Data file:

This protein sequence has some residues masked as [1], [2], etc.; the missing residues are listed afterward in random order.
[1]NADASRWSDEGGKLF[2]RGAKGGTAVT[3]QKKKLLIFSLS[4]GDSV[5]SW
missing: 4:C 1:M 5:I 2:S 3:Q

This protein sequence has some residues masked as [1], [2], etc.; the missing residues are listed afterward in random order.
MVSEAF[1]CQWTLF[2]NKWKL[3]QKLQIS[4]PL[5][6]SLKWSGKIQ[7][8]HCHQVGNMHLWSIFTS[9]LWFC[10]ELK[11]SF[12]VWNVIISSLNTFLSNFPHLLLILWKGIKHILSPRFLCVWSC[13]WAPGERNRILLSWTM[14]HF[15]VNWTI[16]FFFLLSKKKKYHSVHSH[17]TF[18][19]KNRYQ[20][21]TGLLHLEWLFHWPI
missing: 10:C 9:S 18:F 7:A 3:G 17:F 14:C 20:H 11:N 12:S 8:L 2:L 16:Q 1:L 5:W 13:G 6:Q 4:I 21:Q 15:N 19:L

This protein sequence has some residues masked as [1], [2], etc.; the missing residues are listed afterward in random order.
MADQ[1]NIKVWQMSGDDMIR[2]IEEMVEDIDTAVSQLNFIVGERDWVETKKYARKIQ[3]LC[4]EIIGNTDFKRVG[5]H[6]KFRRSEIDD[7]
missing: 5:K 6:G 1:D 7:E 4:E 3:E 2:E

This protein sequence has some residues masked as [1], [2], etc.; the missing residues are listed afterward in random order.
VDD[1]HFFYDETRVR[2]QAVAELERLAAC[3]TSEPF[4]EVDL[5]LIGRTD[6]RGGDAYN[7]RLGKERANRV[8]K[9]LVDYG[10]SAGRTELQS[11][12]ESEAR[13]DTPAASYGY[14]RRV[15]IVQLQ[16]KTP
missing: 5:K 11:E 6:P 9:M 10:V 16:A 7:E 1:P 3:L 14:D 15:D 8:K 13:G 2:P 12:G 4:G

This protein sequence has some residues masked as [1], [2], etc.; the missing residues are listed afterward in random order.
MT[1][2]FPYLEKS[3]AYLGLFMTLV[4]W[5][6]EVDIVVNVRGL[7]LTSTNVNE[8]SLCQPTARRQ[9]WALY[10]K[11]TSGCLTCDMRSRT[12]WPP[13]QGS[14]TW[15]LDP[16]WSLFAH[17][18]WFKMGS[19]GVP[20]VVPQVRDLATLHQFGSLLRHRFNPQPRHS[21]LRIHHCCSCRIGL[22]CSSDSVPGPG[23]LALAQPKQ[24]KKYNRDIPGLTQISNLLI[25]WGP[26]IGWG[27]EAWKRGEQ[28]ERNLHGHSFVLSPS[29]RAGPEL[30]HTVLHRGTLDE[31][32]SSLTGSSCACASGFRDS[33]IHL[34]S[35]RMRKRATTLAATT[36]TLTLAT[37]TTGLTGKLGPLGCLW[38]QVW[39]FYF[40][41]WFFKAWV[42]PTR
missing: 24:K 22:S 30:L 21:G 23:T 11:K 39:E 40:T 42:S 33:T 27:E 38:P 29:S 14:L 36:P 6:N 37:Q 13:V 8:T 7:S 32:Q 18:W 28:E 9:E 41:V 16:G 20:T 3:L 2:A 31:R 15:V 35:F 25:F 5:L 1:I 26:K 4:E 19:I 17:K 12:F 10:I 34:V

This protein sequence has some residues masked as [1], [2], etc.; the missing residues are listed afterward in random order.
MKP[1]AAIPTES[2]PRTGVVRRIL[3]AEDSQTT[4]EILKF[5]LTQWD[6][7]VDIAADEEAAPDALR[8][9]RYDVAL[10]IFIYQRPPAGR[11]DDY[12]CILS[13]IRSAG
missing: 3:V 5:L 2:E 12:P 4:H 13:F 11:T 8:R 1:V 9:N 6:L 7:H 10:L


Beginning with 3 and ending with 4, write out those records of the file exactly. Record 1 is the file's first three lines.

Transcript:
This protein sequence has some residues masked as [1], [2], etc.; the missing residues are listed afterward in random order.
MADQ[1]NIKVWQMSGDDMIR[2]IEEMVEDIDTAVSQLNFIVGERDWVETKKYARKIQ[3]LC[4]EIIGNTDFKRVG[5]H[6]KFRRSEIDD[7]
missing: 5:K 6:G 1:D 7:E 4:E 3:E 2:E

This protein sequence has some residues masked as [1], [2], etc.; the missing residues are listed afterward in random order.
VDD[1]HFFYDETRVR[2]QAVAELERLAAC[3]TSEPF[4]EVDL[5]LIGRTD[6]RGGDAYN[7]RLGKERANRV[8]K[9]LVDYG[10]SAGRTELQS[11][12]ESEAR[13]DTPAASYGY[14]RRV[15]IVQLQ[16]KTP
missing: 5:K 11:E 6:P 9:M 10:V 16:A 7:E 1:P 3:L 14:D 15:D 8:K 13:G 2:P 12:G 4:G